About 15 scholarships are awarded each year. Selection decisions are based on the following criteria:
- Academic record: High academic achievement in core course work is a key component to a strong UGSP application. If you lack in direct research experience, advanced coursework in your field of study is viewed favorably.
- Personal Statement: This essay of up to 4500 characters should reveal your serious interest in scientific research, as well as some depth of knowledge gained either from direct research experience, advanced coursework, or participation in science-related extracurricular activities. A competitive essay presents examples that demonstrate your creativity in problem solving, initiative, work habits, organizational skills, and leadership qualities. In addition, you should address both how your experiences have prepared you for the UGSP and how the scholarship will help you achieve your educational and career goals. Given that good writing skills are fundamental to future research success, the committee will also evaluate your application based on the quality of your written responses in the “Personal Statement” and other essay fields.
- Scientific Discipline/Research Interests: While these may later change, your response of 4500 characters or less should describe a focused research interest in a biomedical, behavioral, or social science health-related field of research.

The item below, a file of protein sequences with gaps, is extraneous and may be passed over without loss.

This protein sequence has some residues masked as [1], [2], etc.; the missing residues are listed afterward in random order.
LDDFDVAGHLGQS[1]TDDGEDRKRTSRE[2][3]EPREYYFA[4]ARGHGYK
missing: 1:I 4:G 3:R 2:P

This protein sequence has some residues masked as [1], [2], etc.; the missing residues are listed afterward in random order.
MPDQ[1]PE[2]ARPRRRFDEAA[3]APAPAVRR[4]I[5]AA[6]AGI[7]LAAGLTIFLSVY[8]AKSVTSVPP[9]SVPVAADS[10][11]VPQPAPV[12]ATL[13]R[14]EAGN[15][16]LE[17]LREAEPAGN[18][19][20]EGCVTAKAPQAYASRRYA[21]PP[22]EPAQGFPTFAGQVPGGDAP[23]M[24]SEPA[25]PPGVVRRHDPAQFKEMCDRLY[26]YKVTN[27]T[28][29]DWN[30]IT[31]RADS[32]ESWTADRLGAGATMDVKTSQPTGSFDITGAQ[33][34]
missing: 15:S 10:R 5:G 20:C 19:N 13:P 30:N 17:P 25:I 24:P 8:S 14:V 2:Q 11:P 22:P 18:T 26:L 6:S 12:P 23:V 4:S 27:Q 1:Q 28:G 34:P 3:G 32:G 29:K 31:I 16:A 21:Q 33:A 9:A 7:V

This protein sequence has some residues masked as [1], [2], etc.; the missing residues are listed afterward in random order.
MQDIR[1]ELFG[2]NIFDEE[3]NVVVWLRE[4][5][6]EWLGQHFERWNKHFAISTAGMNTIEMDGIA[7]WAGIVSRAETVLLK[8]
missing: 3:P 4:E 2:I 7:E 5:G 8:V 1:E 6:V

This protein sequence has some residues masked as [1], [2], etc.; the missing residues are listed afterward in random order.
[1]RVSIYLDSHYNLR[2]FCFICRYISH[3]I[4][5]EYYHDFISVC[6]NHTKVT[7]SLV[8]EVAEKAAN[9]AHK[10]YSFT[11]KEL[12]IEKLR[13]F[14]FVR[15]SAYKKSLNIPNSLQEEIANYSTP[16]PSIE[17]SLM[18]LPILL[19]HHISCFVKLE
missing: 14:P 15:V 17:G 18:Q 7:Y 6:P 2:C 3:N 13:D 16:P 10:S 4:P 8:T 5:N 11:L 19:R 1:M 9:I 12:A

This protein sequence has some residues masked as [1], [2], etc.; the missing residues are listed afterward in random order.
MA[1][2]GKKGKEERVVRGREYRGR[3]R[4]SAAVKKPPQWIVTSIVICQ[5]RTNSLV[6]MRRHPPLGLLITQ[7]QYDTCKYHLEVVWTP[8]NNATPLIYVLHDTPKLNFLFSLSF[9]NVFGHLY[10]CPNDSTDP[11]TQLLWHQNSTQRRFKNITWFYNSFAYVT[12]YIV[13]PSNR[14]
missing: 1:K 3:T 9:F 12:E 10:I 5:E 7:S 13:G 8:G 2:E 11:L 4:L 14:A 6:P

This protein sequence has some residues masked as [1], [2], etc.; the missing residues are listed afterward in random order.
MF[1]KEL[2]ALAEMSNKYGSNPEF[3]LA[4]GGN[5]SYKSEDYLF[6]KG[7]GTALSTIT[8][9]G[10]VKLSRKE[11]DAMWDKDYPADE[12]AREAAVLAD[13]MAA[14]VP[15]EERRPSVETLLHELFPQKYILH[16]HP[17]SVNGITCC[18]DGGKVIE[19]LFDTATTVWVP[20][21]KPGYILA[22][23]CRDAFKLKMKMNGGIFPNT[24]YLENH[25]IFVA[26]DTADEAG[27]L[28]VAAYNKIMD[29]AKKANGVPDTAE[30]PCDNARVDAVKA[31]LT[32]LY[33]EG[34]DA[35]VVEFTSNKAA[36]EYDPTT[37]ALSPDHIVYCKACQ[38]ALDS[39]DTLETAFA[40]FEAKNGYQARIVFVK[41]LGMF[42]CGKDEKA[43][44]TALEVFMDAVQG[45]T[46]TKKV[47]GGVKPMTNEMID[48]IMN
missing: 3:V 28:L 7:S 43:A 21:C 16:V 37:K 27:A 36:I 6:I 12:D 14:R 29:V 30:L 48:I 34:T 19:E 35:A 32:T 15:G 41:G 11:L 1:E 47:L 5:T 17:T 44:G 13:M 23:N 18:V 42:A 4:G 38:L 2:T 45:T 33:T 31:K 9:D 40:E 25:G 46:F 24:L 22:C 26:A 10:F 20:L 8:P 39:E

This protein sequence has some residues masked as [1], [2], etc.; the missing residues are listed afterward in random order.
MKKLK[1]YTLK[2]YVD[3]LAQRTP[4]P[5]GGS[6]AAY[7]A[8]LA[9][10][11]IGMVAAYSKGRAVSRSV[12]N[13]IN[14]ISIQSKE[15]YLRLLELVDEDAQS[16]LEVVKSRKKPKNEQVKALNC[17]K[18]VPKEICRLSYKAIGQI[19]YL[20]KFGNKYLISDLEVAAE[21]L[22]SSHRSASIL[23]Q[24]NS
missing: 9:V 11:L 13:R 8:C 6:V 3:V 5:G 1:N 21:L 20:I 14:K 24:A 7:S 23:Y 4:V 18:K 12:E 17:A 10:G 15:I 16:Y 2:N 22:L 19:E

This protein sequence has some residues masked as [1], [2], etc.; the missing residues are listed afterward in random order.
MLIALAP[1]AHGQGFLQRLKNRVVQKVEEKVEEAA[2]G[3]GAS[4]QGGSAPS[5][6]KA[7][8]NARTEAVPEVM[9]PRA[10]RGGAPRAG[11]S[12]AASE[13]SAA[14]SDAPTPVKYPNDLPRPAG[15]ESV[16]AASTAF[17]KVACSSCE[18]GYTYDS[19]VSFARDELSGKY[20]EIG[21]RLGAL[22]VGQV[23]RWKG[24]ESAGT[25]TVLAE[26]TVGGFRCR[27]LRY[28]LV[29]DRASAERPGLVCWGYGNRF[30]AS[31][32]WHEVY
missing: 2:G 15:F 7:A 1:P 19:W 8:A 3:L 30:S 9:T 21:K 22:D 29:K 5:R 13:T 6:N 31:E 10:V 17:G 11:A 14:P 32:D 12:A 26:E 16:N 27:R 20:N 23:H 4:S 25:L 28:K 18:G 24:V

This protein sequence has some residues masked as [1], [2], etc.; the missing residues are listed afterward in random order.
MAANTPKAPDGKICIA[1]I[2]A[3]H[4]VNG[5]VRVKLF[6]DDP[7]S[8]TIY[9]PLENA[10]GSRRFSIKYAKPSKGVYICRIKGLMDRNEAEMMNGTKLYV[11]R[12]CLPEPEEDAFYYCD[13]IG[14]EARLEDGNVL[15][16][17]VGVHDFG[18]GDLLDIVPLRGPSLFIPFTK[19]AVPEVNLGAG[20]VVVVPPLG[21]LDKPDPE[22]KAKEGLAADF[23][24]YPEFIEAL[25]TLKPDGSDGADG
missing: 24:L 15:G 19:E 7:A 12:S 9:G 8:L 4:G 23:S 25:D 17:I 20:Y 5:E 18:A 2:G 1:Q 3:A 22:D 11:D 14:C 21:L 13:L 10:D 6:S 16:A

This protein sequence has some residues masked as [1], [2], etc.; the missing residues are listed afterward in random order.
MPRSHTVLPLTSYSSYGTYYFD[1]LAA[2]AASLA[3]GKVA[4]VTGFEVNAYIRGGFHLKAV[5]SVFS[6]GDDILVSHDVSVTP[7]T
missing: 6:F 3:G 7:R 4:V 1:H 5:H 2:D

- Influential Event: The committee seeks highly motivated individuals, and your essay response of 1800 characters or less should highlight any event(s) or barrier(s) that have significantly shaped your educational / research journey.
- Long-Term Career Goals: This essay of up to 1800 characters should articulate how your current and future studies, as well as the NIH UGSP, will advance you toward a clearly delineated career in health-related research and convey what impact you ultimately hope to have.
- Awards & Honors: Your awards and honors should reflect a history of academic achievement, interest in science, and leadership capacity. You may copy and paste your awards and honors from your résumé (3000 character limit).
- Experiences & Extracurricular Activities: This section should document your laboratory research experience, technical skills, and participation in any extracurricular science activities such as conferences, community projects, and scientific organization affiliations. In addition, activities that reflect your organizational, leadership, and communication skills are highly desirable. You may copy and paste your experience and activities from your résumé (3000 character limit).